A new approach to chronic pain evaluation that allows patients to answers questions online or over the phone may lead to more accurate assessments of how well they’re benefiting from pain management, according to a team of researchers led by a professor at the Georgia State University School of Public Health.
“The treatment and clinical management of chronic pain is among the most vexing challenges currently facing primary care providers,” the researchers said. Despite recognition of the benefits of patients’ self-reported pain assessments, it’s typically not a routine part of clinical practice and is not integrated into most health care systems’ electronic records, they noted.
“As the dangers of the use of opioid medication as first-line treatment for chronic pain have become apparent, the need for such assessments is especially imperative,” the researchers said.
The study set up a clinical trial, the Pain Program for Active Coping and Training (PPACT), which was conducted in three regions of the Kaiser Permanente health care system: Georgia, Hawaii and Northwest (Oregon and southwest Washington). Assessing the scope of patients’ pain on a quarterly basis allowed clinicians to meet state regulatory requirements related to patient safety without being overly burdensome, the researchers said.
Researchers devised a three-tier system for administering patient pain assessments and collecting data: First, patients were given the opportunity to answer questions online in a format tied to their electronic personal health records. Patients who did not respond online within seven days received an automated phone call from Kaiser Permanente that used interactive voice technology to ask questions and record answers. Patients who were not reached or did not complete the assessment through the automated phone call within five days were contacted directly by clinical staff working with the research team.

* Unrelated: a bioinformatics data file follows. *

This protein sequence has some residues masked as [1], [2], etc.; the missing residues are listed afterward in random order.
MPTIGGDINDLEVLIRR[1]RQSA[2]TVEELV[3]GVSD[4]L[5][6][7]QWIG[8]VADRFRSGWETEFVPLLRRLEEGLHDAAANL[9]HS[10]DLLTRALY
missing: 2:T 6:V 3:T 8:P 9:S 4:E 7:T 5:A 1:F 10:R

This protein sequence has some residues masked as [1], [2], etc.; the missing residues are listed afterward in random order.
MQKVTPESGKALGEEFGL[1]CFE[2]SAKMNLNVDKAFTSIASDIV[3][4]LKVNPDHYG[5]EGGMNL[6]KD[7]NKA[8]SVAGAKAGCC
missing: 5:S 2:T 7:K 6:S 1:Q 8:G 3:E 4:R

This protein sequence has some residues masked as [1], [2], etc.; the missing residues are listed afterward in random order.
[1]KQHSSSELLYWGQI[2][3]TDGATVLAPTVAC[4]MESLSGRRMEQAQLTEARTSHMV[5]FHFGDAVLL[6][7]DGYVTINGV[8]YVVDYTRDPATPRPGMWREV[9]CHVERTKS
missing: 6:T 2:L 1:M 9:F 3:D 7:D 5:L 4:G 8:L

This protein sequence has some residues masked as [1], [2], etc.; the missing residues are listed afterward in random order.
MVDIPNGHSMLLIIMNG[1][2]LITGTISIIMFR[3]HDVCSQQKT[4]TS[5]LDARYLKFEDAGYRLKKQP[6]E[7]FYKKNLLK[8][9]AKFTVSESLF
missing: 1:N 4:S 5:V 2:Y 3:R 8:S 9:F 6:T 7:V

Results of the clinical trial are published in the Journal of General Internal Medicine in the article “Automating Collection of Pain-Related Patient-Reported Outcomes to Enhance Clinical Care and Research.” The study’s lead author is Dr. Ashli Owen-Smith, assistant professor of health management and policy at Georgia State and an affiliated investigator with Kaiser Permanente.
PPACT’s tiered approach resulted in a completion rate of 86 percent, with little difference in response rates across demographic groups, with the exception of age. Older patients were more likely to respond to both online and to automated calls than younger study participants.
Among a group of 632 patients who had been part of PPACT’s clinical trial for at least one year, 96 percent completed a pain assessment. This rate was higher than the group’s completion of such assessments in a doctor’s office, clinic or hospital, which was 74 percent.